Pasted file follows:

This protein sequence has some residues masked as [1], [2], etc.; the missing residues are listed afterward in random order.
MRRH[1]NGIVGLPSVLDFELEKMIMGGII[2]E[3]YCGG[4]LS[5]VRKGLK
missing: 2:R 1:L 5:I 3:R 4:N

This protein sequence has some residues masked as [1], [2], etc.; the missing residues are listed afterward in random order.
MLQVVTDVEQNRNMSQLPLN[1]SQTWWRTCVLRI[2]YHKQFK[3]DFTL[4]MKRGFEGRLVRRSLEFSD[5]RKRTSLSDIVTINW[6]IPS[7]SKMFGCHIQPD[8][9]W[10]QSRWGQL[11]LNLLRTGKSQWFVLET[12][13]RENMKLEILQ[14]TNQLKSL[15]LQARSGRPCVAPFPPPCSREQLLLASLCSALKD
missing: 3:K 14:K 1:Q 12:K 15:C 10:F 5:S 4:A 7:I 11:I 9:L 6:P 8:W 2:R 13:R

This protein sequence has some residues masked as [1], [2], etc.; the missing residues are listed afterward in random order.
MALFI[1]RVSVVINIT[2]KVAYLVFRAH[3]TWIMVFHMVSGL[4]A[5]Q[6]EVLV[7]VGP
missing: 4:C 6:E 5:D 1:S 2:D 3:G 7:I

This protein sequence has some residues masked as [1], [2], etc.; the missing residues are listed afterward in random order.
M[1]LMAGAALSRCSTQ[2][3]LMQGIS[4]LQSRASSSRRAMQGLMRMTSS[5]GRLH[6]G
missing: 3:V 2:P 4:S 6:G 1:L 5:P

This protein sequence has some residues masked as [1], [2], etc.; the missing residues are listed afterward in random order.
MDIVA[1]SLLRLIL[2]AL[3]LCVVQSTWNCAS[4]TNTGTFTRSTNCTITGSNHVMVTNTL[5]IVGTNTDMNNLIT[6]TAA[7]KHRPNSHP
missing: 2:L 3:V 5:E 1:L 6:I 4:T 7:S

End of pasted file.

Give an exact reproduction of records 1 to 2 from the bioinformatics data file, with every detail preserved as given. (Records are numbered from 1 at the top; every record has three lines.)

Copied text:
This protein sequence has some residues masked as [1], [2], etc.; the missing residues are listed afterward in random order.
MRRH[1]NGIVGLPSVLDFELEKMIMGGII[2]E[3]YCGG[4]LS[5]VRKGLK
missing: 2:R 1:L 5:I 3:R 4:N

This protein sequence has some residues masked as [1], [2], etc.; the missing residues are listed afterward in random order.
MLQVVTDVEQNRNMSQLPLN[1]SQTWWRTCVLRI[2]YHKQFK[3]DFTL[4]MKRGFEGRLVRRSLEFSD[5]RKRTSLSDIVTINW[6]IPS[7]SKMFGCHIQPD[8][9]W[10]QSRWGQL[11]LNLLRTGKSQWFVLET[12][13]RENMKLEILQ[14]TNQLKSL[15]LQARSGRPCVAPFPPPCSREQLLLASLCSALKD
missing: 3:K 14:K 1:Q 12:K 15:C 10:F 5:S 4:A 7:I 11:I 9:L 6:P 8:W 2:R 13:R